Simon Thacker’s Svara-Kanti Summerhall Edinbugh Review Sunday 26th March 2017


Simon Thacker’s Svara-Kanti performance at Summerhall in Edinburgh tonight premiered major new compositions from composer/guitarist Simon Thacker.  Together with singer Japjit Kaur, Britten Sinfonia leader Jackie Shave on violin, Polish cellist Justyna Jablonska and tabla master Sukhvinder Singh Namdhari, and of course Simon Thacker on guitar, we explored together as musicians and an audience Simon’s latest journey into Indian/Western sounds.

That very definition of Indian/Western is itself a bit simplistic and perhaps misleading as there are so many musical influences, colours and textures in the works performed here. Yes, there are the more obvious Indian and Western Classical music influences here, but also much more – Flamenco, European folk, Gypsy Jazz and many other influences can be heard weaving their threads through Simon’s compositions.

A few weeks before this performance I met with Simon for a quick chat about this coming performance and to maybe get a little insight into the influences and directions of the music (some of which he was still working on at the time), and I came away with a clear sense of what is and what is not.  Simon Thacker is a gifted composer and guitarist with strong roots in, and a deep technical understanding of, many western and Indian musical styles, and the one thing that was clear was that this was never going to be a performance of a western composer/musician playing Indian music.  Simon saw little point in going down that musical direction as it has been done many times already and re-creating Indian musical scales, tonalities and sounds was not what his vision was.  This work takes its influences from both eastern and western sources, but the music is trying to neither re-create one nor the other.  Instead this is a performance of mainly new compositions (two are from earlier works) that are exploring new areas of music, and to achieve this Simon has brought together first class musicians in their own specialist areas that along with him are brave enough to step outside of their usual musical box and explore the new and unknown.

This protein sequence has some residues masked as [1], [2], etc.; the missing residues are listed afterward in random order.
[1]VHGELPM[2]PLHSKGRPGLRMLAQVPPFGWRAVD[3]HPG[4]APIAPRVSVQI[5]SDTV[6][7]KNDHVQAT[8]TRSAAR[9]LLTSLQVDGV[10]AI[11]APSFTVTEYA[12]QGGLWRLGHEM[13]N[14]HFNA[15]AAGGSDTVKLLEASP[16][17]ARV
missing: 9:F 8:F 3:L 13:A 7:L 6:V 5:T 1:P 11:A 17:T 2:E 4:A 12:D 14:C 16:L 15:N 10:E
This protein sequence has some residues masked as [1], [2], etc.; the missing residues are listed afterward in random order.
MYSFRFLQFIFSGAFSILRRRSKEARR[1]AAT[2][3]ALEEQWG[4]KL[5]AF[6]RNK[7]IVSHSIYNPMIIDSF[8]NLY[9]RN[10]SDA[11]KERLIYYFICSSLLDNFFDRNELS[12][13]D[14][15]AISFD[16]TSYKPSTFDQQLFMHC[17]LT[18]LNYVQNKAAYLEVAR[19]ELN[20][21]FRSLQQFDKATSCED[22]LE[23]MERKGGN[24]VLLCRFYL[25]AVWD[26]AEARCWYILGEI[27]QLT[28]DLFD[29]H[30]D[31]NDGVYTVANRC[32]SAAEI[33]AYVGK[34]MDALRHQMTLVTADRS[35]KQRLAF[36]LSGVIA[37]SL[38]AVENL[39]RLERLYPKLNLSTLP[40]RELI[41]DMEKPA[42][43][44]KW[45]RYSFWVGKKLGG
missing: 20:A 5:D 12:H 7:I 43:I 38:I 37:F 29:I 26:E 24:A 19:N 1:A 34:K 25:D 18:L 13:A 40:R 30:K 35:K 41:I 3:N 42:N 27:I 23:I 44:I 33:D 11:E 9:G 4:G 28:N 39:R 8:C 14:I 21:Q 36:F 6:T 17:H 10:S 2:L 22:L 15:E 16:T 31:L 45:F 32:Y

In two sets we explored solo works, duets, and everything up to work written for all five performers as a quintet.  In these new compositions from Simon, we are not only exploring music from different cultures, but sound itself and a solo guitar piece from Simon translated roughly as “The Enchanted Forest” uses sound delay (360 milliseconds to be exact we are told) to build up new layers of sound to the work.  Explorations into mythology and the mythical figure of Aruna also provide musical inspiration for a piece written for a trio that included cellist Justyna Jablonska. 

This performance at its core has at the start of Set Two a new and by any definition epic composition by Simon.  The as yet unnamed 20 minute performance work (his longest to date) explores new soundscapes with all the musicians on stage and evokes a wide range of changing musical rhythms, timings and phrasings that evoke a wide range of emotional responses to their ever changing and skilful usage.